IB Physics/Physics and Physical Measurement

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1.1 Standards of measurement[edit]
1.1.1[edit]
Fundamental units are, in general, those which can't be expressed in terms of others (there are exceptions). The seven base units are: Mass(kg), length(m), time(s), electric current(amp) (this is defined in terms of force between wires, but is fundamental in terms of electric circuits), temperature(Kelvin), amount of substance (moles) and intensity of light (candela). The newton is a derived unit, because it is defined as the force required to accelerate 1kg at 1 ms^{2}. Other derived units include Power (work / time), Pressure (force per unit area), density (mass per unit volume).
1.1.2[edit]
Kilogram: A measure of mass, defined by a platinumiridium cylinder kept in Sevres, France (Though I really can't imagine the IB exam asking that)
Meter: Unit of distance, defined as the distance traveled by light in ^{1}/_{c}sec, where c = the speed of light (about 3 x 10^{8} m/sec).
Second: Unit of time, based on the time taken for a cesium atom to vibrate about 9.1 x 10^{9} times.
1.2 Vectors and scalars[edit]
1.2.1[edit]
Vector quantities have both a magnitude and a direction. Scalar quantities have only a magnitude. Vector quantities are those such as displacement, velocity and acceleration. Scalar quantities are mass, distance, speed, work and energy (those last two are important apparently).
"Scalar" magnitude only, can be described by single number and a unit e.g. speed (meter per second) temperature (K), time (sec), mass (kg), density (kg.m3)
"Vector" magnitude and direction, can be described by two numbers or derived units e.g. velocity (meters per sec), force (N), acceleration (m.sec2)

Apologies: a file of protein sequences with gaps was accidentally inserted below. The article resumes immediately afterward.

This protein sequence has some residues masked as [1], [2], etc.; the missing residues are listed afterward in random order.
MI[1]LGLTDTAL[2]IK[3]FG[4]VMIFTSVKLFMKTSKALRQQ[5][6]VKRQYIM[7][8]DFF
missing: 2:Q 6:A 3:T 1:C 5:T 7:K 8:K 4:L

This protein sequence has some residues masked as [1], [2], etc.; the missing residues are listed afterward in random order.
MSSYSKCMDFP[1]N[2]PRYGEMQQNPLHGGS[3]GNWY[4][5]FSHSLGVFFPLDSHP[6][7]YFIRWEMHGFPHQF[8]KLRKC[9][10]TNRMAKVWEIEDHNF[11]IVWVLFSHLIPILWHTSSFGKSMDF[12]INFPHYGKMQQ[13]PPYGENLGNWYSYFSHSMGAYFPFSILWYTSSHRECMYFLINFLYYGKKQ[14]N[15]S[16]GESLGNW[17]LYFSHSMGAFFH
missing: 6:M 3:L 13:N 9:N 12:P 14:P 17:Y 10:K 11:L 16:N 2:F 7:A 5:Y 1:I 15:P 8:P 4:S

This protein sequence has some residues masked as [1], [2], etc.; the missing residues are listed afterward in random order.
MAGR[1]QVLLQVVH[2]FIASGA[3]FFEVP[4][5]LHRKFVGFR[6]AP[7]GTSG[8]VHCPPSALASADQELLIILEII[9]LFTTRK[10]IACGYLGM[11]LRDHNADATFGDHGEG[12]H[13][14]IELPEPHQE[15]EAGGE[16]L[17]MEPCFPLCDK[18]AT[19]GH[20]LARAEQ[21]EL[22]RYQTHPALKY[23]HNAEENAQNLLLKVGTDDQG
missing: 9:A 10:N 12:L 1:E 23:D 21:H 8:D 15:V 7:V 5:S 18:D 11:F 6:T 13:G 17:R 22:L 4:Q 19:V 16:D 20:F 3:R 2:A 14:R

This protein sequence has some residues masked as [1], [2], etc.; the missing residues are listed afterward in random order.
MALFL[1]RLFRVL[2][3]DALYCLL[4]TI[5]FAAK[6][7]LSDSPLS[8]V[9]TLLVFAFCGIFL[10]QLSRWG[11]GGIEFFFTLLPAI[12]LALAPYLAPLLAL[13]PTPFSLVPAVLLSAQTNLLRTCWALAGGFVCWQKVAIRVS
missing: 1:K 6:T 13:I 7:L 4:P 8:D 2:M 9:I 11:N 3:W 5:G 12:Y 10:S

1.2.2[edit]
Vectors can be represented as lines, where the length is the magnitude and the direction is the direction on the paper.
Graphical representation of vector:
Length represents magnitude
Arrow represents direction
Vectors can be added by using a scale diagram. The first vector is drawn, then the second from the end of the first, and so on. The resultant vector goes from the beginning of the first to the end of the last (in that direction, not the other way).
1.2.3[edit]
Multiplying or dividing a vector by a scalar only affects the magnitude, not the direction. This works just like normal multiplication / division.
reference <http://www.phys.unsw.edu.au/PHYS1169/beilby/vectors.html> invalid link
1.2.4[edit]
Place the vector as a diagonal of a rectangle. This allows the vertical and horizontal components to be calculated via Pythagorus' theorem and basic trigonometry.
The sum of all the vertical components = the vertical component of the resultant vector and so for the horizontal.
1.3 Graphical techniques[edit]
1.3.1[edit]
Graphs should be drawn with the dependent variable on the vertical axis (unless the slope is supposed to be a particular unit over another, in which case use that). Usually only the dependent variable uncertainties are relevant, which means you only need vertical uncertainty bars. Make sure to label both axes and title the graph. Draw a line of best fit, which is usually a straight line, but it is not always necessary. Some points may have to be discarded if they do not fit with the rest of the data.
1.3.2[edit]
The units of the constant defining the slope of the graph (also called the gradient) will be . The range of possible slopes can be found by taking a maximum line of 'best' fit and a minimum line of 'best' fit using the uncertainty bars.